Tripoli Attack Revives Concerns in Lebanon Over Threat of ‘Lone Wolves’
A shooting carried out by an extremist in Lebanon’s northern city of Tripoli on Monday has revived concerns over “lone wolf” attacks ahead of summer that is expected to be promising for the country’s tourism industry.
On Monday, Abdul-Rahman Mabsout, riding a motorcycle, opened fire on police and army vehicles in the city, killing two police officers and two soldiers before breaking into a residential building and hiding there. He later blew himself up by detonating an explosive belt when confronted by troops.
The attacker had earlier been in jail on charges of ISIS membership.
On Tuesday, President Michel Aoun chaired a security meeting at Baabda Palace to discuss the terrorist attack.
The President said confronting terrorism requires vigilance and constant readiness. He emphasized the significance of coordination, cooperation and exchange of information between the security apparatuses, and called for intensified security monitoring of suspects.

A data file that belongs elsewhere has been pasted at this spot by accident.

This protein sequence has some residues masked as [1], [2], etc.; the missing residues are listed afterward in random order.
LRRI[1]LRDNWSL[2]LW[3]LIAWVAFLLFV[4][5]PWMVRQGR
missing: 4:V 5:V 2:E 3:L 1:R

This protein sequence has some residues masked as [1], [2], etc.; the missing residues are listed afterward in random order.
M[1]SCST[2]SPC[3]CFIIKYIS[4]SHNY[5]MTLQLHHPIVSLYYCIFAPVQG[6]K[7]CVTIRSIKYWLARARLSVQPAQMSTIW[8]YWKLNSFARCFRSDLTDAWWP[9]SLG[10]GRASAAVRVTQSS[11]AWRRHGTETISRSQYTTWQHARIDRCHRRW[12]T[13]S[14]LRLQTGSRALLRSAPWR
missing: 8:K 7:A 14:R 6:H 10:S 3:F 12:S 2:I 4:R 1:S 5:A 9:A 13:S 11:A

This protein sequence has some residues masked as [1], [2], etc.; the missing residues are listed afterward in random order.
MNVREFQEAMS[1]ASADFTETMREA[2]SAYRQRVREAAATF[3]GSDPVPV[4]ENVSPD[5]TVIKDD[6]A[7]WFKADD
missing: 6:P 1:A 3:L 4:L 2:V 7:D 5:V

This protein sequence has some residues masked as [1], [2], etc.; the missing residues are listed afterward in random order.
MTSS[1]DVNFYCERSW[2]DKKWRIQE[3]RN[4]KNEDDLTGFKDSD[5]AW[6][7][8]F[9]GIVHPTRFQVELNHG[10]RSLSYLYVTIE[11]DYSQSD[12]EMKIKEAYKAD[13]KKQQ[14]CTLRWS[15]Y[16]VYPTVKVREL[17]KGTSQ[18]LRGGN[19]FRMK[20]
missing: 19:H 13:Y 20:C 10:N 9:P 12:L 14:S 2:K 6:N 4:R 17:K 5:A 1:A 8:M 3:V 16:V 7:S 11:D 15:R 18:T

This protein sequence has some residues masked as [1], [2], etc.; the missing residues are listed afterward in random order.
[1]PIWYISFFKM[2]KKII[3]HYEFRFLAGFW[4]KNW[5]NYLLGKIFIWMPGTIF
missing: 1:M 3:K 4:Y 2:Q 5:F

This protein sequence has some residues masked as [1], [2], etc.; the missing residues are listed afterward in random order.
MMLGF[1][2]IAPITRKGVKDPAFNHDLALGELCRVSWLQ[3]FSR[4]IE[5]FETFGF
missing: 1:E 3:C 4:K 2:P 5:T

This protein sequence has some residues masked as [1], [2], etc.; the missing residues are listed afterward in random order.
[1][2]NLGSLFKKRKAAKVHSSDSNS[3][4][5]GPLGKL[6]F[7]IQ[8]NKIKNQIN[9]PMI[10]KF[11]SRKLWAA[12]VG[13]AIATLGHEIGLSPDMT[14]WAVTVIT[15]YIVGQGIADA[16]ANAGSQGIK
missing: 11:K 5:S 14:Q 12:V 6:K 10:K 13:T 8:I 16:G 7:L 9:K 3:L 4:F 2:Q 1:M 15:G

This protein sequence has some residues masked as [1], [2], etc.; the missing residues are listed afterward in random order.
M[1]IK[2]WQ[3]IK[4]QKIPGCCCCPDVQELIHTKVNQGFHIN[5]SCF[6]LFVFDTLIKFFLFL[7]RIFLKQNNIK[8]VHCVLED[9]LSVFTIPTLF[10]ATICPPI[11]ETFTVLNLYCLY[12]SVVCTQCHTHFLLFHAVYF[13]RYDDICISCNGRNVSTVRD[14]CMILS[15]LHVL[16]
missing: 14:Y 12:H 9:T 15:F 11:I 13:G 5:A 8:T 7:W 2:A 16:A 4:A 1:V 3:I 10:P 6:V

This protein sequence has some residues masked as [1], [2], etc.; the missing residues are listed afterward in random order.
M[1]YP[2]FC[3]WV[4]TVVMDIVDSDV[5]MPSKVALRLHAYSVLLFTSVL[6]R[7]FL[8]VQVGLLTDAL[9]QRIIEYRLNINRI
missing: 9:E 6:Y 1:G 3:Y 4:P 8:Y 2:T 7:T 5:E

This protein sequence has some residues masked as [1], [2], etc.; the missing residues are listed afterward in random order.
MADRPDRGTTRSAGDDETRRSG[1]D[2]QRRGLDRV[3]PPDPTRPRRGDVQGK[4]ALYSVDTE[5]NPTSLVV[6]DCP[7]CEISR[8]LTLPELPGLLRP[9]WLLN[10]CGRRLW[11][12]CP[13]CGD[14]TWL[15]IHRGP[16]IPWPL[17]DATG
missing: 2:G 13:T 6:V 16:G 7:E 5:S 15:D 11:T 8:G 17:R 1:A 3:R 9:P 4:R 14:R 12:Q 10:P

The attack was the first in two years ago. Lebanon has relatively been stable with the army and security forces arresting fugitives and militants returning from Syria.
The country has also been constantly keeping tabs on suspects and sleeper cells.
Mabsout is considered a “lone wolf” attacker, who managed to escape after the Lebanese authorities dismantled extremist organizations during the August 2017 Fajr Al Jurud operation against militants on the border with Syria.
Military sources told Asharq Al-Awsat that Army Commander Gen. Joseph Aoun believes that there is a constant security threat in Lebanon over the return of extremist fighters from Syria.
“The Tripoli attack was a sign that extremists are still able to operate as lone wolves,” the sources said.